A reader asked about why we need to normalize differential entropy to remove autocorrelation (and cross-correlation). I should have said, the whitening is trying to establish the difference (or ratio in this case) between the entropy of the series with autocorrelations / cross-correlations removed and the series with the correlations.

In fact, we are trying to isolate the correlations because this is where the mutual information is, the rest is the ambient noise and variance of the data set.

With the embedding vector we are trying to find a vector series that maximizes correlations. Ok, so why do we need the normalization?

In searching for the appropriate embedding dimension and lag, we vary these quantities. Increasing embedding dimension, for instance, is adding new variables to the system.

So for instance, let us say we have a system of 2 variables **A** and **B**, with a timeseries of {{A0,B0}, {A1,B1}, …} pairs. Our embedding vector starts at dimension 2 { A[t], B[t] }. Increasing the dimension, we have { A[t], B[t], A[t-1], B[t-1] } and so on.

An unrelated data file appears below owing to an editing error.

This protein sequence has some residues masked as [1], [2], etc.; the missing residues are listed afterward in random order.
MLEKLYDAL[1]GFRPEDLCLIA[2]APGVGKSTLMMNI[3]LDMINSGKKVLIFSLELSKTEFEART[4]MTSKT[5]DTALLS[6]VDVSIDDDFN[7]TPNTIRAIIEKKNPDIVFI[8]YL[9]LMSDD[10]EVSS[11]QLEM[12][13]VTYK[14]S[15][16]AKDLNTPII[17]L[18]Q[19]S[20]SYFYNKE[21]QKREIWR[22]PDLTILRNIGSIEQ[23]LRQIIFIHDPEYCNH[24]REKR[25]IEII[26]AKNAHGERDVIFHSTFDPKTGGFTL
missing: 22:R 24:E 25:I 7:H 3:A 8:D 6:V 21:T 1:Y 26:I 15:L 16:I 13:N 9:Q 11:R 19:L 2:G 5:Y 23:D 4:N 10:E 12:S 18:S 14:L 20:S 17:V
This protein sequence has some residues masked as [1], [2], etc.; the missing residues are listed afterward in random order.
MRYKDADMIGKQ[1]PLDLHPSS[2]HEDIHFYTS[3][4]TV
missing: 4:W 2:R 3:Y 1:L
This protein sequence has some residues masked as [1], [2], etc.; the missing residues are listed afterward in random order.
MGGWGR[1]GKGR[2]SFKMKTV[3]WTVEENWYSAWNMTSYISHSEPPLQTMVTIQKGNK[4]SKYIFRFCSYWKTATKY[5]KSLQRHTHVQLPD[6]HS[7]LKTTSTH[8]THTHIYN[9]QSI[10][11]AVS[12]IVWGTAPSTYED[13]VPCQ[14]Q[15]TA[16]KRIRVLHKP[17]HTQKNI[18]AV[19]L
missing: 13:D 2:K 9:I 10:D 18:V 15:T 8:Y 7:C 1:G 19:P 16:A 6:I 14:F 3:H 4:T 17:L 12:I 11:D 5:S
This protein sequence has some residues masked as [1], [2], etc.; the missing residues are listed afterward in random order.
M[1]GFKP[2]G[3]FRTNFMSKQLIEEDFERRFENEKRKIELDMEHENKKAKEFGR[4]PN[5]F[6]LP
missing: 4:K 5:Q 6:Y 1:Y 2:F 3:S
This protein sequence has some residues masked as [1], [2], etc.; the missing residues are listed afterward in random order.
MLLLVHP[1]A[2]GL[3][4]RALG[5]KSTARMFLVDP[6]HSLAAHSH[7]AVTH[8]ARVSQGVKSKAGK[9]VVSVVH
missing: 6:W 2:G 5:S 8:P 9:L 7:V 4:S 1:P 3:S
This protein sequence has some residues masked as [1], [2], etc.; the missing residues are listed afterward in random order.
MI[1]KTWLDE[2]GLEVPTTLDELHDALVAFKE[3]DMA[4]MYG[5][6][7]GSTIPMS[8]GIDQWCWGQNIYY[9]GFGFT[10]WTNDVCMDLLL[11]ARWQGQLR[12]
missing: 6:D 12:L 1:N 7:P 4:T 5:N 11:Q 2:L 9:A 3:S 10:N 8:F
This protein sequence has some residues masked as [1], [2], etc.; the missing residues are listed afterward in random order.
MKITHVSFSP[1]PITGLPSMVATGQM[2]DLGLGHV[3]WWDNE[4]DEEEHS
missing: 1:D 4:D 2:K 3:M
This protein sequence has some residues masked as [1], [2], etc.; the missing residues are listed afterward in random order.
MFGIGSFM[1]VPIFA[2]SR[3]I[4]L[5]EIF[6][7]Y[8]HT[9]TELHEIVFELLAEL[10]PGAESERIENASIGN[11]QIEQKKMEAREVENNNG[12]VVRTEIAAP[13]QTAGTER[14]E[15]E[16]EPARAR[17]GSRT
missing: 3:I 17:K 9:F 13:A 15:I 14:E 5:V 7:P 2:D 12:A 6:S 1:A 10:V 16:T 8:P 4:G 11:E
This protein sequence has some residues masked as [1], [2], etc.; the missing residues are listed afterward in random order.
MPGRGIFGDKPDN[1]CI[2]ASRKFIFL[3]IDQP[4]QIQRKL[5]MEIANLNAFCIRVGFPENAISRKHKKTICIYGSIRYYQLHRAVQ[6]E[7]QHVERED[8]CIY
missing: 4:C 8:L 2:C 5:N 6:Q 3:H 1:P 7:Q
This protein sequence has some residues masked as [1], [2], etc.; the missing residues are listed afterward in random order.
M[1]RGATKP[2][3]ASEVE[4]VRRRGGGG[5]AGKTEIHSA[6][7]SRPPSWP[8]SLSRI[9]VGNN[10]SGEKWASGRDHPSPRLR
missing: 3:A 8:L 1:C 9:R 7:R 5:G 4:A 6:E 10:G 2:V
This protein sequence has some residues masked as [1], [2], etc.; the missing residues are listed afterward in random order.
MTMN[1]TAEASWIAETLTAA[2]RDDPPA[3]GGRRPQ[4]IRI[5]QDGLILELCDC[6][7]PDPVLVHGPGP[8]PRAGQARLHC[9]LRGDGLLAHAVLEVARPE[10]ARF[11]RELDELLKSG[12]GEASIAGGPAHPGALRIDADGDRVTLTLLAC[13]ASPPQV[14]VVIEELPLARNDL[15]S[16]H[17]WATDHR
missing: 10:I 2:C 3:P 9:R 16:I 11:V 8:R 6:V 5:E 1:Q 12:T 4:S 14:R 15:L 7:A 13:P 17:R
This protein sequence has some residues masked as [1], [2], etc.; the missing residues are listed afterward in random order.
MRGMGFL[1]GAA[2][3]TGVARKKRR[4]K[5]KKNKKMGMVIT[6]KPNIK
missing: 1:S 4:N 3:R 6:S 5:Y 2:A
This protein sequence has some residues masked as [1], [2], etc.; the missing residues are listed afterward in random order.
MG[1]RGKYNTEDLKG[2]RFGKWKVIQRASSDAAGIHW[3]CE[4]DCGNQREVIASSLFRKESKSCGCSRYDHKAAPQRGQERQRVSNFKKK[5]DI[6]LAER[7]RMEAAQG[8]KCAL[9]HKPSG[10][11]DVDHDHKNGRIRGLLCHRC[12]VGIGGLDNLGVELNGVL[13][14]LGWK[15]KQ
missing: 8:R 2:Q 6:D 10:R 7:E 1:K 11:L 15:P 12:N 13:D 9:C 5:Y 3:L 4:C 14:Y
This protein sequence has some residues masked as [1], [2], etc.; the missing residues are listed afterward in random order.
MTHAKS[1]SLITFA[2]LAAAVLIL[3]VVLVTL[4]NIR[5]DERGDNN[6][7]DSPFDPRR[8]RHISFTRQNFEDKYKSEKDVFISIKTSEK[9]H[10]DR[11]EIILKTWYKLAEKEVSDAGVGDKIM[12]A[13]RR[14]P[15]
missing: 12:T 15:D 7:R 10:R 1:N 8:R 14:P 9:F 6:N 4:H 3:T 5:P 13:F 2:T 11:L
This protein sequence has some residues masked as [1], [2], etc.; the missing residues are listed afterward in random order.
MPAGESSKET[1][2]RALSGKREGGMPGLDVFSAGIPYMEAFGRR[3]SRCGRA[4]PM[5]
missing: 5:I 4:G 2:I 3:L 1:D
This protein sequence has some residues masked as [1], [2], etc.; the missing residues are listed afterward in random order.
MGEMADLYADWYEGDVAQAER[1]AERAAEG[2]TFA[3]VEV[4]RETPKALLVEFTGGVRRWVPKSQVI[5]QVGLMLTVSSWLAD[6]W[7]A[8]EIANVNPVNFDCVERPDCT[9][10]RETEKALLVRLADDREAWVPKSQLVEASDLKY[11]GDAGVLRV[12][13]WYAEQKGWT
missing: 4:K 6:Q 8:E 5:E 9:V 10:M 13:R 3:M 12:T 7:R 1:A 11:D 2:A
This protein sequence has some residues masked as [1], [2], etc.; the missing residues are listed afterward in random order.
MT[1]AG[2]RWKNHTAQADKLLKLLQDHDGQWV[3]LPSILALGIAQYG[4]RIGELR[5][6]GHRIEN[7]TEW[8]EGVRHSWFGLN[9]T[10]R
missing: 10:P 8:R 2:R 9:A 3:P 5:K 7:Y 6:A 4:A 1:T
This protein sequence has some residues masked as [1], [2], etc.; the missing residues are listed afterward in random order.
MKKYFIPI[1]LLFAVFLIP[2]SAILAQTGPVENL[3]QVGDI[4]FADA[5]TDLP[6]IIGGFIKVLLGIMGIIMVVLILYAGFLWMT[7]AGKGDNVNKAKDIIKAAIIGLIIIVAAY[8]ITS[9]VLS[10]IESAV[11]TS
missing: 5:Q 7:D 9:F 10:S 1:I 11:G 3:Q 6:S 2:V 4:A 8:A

Having added A[t-1], B[t-1], we may have increased the correlation between neighbors, but cannot be certain if we just observe the change in entropy without a relative measure for the same system variables. We may have increased or decreased entropy just by adding a new dimensions, in addition to the correlation effect.

The goal of normalization is then to determine the contribution of entropy introduced by the new variables, without any correlations, and compare that to the possible entropy reduction produced by increased correlation between neighbors.

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